The President will be able to declare war after gaining Parliament’s approval, rendering the National Defence Council and the military’s opinions merely advisory, according to the system of governance committee of the Constituent Assembly tasked with drafting Egypt’s new constitution.
The committee has debated for several weeks whether or not the President should require the approval of the National Defence Council and the Supreme Council of the Armed Forces (SCAF) before declaring war, or if Parliament’s approval is enough.
The original article 85 in the 1971 constitution made no mention of the NDC or SCAF and only required the President to seek the approval of the People’s Assembly, the lower house of Parliament.
According to committee member Nour El-Din Aly, the committee finally decided to maintain the same provisions, but added a clause in the article requiring the President to consult with the NDC and the military (the clause does not mention SCAF) in an advisory capacity.
The committee will also maintain the phrase that names the President Supreme Commander of the Armed Forces, Aly said.
He added that the committee’s drafting subcommittee has completed the constitutional articles about the judiciary, which he said emphasised the independence of judges, who shall have no higher authority over them except for the law.
The new constitution will also have articles that force both chambers of Parliament to expediently enact new legislation and modify existing laws so that they match the principles and details of the new constitution.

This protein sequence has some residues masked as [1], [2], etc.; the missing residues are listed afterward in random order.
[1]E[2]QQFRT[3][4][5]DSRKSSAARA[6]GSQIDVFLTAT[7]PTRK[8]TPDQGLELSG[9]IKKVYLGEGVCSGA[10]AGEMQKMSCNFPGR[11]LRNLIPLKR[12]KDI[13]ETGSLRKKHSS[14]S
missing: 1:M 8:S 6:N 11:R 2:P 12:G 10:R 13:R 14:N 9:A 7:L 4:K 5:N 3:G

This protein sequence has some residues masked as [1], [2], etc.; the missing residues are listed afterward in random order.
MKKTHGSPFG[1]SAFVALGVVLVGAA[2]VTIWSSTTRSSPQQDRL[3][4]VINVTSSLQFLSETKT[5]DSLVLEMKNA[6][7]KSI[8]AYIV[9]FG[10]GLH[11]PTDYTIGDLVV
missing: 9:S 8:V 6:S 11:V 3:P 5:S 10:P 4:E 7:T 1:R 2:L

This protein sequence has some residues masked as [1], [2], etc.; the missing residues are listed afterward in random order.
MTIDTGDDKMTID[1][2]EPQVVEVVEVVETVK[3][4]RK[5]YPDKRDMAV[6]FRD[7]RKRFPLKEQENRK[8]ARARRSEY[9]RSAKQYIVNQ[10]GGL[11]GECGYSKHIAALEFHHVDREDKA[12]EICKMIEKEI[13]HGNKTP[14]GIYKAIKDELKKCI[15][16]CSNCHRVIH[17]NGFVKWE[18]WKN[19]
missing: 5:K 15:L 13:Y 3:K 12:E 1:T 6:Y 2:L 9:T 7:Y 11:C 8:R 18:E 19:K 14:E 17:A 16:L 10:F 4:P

The Constituent Assembly at large will decide on the fate of article 2 of the constitution, which denotes the official state religion and the source of legislation, after the basic principles of state committee failed to reach consensus or agreement over the article, assembly member Salah Abd El-Maaboud said on Tuesday.
According to Abd El-Maaboud, the committee came up with three suggestions and the assembly will vote on one of them. One suggestion is to keep the article the way it is in the 1971 constitution, which states that Islam is the state religion and the principles of Islamic Shari’a are the main source of legislation.
Ultra-conservative Salafist members of the assembly reject that phrasing, however. They argue that the word “principles” removes the article’s meaning and are lobbying for its removal so that the clause would read, “Islamic Shari’a is the main source of legislation.”
Liberal and secular members of the assembly reject that proposal. As a compromise, the Salafists suggested keeping the article in its original format but adding a clause that Al-Azhar would be the institution that defines what the principles of Shari’aare, rather than the Supreme Constitutional Court, which is the normal body for interpreting constitutional clauses.
Al-Azhar’s Grand Imam Ahmed El-Taieb has rejected the clause, however. He insists the clause should stay the way it is. The assembly will vote on one of the three suggestions, although Salafist figures have announced that if article 2 were kept the way it is, they would call on their supporters to vote against the new constitution when it is time for the people to vote on it in a nationwide referendum.
The article allowing adherents of other faiths and religions to apply their own religious laws has been moved from the basic principles of state to the rights and freedoms section of the constitution, Abd El-Maaboud added.
The clause currently only allows Muslims, Christians and Jews to freely worship in public.
The assembly discussed the first draft of the rights and freedoms section Tuesday night before sending it back to the drafting committee for a final draft.
The new constitution is expected to be completed by late October before it is voted on in a nationwide referendum. New parliamentary elections will follow if it passes.